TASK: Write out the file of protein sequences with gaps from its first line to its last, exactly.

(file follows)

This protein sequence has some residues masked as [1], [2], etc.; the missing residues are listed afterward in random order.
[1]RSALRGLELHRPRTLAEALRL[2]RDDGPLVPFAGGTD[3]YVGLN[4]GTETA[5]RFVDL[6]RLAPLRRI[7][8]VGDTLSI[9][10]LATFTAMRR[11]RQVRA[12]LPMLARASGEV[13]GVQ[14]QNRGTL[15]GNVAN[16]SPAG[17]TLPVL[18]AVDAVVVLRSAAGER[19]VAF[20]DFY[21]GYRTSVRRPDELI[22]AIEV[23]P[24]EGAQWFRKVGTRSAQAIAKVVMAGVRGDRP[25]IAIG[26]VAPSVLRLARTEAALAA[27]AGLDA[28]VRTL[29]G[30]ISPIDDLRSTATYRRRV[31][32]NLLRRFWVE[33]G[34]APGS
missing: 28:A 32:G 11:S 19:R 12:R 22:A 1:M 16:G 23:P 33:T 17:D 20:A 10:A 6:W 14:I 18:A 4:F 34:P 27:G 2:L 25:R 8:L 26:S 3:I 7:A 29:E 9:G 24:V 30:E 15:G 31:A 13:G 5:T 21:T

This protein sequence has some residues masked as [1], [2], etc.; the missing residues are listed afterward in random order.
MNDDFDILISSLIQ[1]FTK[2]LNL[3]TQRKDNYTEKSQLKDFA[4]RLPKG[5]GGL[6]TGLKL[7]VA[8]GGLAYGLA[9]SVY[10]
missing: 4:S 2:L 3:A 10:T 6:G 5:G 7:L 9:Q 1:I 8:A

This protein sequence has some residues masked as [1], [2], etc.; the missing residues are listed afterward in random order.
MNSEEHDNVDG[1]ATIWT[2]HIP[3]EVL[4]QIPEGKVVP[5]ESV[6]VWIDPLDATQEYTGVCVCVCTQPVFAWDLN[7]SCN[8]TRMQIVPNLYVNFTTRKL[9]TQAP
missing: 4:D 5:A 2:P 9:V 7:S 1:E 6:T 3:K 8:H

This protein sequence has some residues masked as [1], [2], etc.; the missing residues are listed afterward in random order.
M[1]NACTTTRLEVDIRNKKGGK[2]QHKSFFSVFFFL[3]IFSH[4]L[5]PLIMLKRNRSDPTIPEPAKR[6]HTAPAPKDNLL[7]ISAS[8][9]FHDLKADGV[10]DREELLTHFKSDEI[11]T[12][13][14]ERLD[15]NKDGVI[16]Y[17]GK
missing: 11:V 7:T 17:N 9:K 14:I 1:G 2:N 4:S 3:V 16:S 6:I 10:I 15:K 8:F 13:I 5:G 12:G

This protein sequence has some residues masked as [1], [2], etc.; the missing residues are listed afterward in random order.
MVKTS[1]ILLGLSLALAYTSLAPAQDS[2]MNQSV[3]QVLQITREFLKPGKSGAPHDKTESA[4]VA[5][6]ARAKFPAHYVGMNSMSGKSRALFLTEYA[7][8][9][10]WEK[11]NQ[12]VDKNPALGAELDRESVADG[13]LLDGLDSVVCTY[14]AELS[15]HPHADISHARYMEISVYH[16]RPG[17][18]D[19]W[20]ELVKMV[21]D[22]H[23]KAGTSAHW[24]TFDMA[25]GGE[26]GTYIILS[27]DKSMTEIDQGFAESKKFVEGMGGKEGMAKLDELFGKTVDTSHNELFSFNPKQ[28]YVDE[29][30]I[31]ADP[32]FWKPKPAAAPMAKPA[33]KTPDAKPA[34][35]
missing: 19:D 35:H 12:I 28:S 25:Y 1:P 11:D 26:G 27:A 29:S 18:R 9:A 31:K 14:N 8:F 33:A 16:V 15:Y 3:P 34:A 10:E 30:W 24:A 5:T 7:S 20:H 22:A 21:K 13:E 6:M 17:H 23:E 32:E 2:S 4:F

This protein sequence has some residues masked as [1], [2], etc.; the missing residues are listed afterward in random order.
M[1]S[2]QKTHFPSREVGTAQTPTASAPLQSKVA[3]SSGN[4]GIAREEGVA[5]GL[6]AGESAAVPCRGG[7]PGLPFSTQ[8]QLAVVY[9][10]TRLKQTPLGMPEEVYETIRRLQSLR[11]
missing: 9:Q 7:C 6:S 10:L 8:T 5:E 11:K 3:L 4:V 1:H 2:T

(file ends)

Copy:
This protein sequence has some residues masked as [1], [2], etc.; the missing residues are listed afterward in random order.
[1]RSALRGLELHRPRTLAEALRL[2]RDDGPLVPFAGGTD[3]YVGLN[4]GTETA[5]RFVDL[6]RLAPLRRI[7][8]VGDTLSI[9][10]LATFTAMRR[11]RQVRA[12]LPMLARASGEV[13]GVQ[14]QNRGTL[15]GNVAN[16]SPAG[17]TLPVL[18]AVDAVVVLRSAAGER[19]VAF[20]DFY[21]GYRTSVRRPDELI[22]AIEV[23]P[24]EGAQWFRKVGTRSAQAIAKVVMAGVRGDRP[25]IAIG[26]VAPSVLRLARTEAALAA[27]AGLDA[28]VRTL[29]G[30]ISPIDDLRSTATYRRRV[31][32]NLLRRFWVE[33]G[34]APGS
missing: 28:A 32:G 11:S 19:R 12:R 22:A 1:M 16:G 23:P 33:T 17:D 20:A 10:A 6:W 14:I 18:A 4:F 34:P 27:G 2:L 25:R 8:L 26:S 3:I 7:A 29:E 9:G 24:V 30:E 15:G 31:A 13:G 5:T 21:T

This protein sequence has some residues masked as [1], [2], etc.; the missing residues are listed afterward in random order.
MNDDFDILISSLIQ[1]FTK[2]LNL[3]TQRKDNYTEKSQLKDFA[4]RLPKG[5]GGL[6]TGLKL[7]VA[8]GGLAYGLA[9]SVY[10]
missing: 4:S 2:L 3:A 10:T 6:G 5:G 7:L 9:Q 1:I 8:A

This protein sequence has some residues masked as [1], [2], etc.; the missing residues are listed afterward in random order.
MNSEEHDNVDG[1]ATIWT[2]HIP[3]EVL[4]QIPEGKVVP[5]ESV[6]VWIDPLDATQEYTGVCVCVCTQPVFAWDLN[7]SCN[8]TRMQIVPNLYVNFTTRKL[9]TQAP
missing: 4:D 5:A 2:P 9:V 7:S 1:E 6:T 3:K 8:H

This protein sequence has some residues masked as [1], [2], etc.; the missing residues are listed afterward in random order.
M[1]NACTTTRLEVDIRNKKGGK[2]QHKSFFSVFFFL[3]IFSH[4]L[5]PLIMLKRNRSDPTIPEPAKR[6]HTAPAPKDNLL[7]ISAS[8][9]FHDLKADGV[10]DREELLTHFKSDEI[11]T[12][13][14]ERLD[15]NKDGVI[16]Y[17]GK
missing: 11:V 7:T 17:N 9:K 14:I 1:G 2:N 4:S 3:V 16:S 6:I 10:I 15:K 8:F 13:I 5:G 12:G

This protein sequence has some residues masked as [1], [2], etc.; the missing residues are listed afterward in random order.
MVKTS[1]ILLGLSLALAYTSLAPAQDS[2]MNQSV[3]QVLQITREFLKPGKSGAPHDKTESA[4]VA[5][6]ARAKFPAHYVGMNSMSGKSRALFLTEYA[7][8][9][10]WEK[11]NQ[12]VDKNPALGAELDRESVADG[13]LLDGLDSVVCTY[14]AELS[15]HPHADISHARYMEISVYH[16]RPG[17][18]D[19]W[20]ELVKMV[21]D[22]H[23]KAGTSAHW[24]TFDMA[25]GGE[26]GTYIILS[27]DKSMTEIDQGFAESKKFVEGMGGKEGMAKLDELFGKTVDTSHNELFSFNPKQ[28]YVDE[29][30]I[31]ADP[32]FWKPKPAAAPMAKPA[33]KTPDAKPA[34][35]
missing: 19:D 35:H 12:I 28:S 25:Y 1:P 11:D 26:G 27:A 29:S 18:R 9:A 31:K 14:N 8:F 33:A 16:V 15:Y 3:P 34:A 10:E 30:W 24:A 5:T 7:S 20:H 22:A 21:K 13:E 6:M 17:H 23:E 32:E 2:S 4:F

This protein sequence has some residues masked as [1], [2], etc.; the missing residues are listed afterward in random order.
M[1]S[2]QKTHFPSREVGTAQTPTASAPLQSKVA[3]SSGN[4]GIAREEGVA[5]GL[6]AGESAAVPCRGG[7]PGLPFSTQ[8]QLAVVY[9][10]TRLKQTPLGMPEEVYETIRRLQSLR[11]
missing: 9:Q 7:C 6:S 10:L 8:T 5:E 11:K 3:L 4:V 1:H 2:T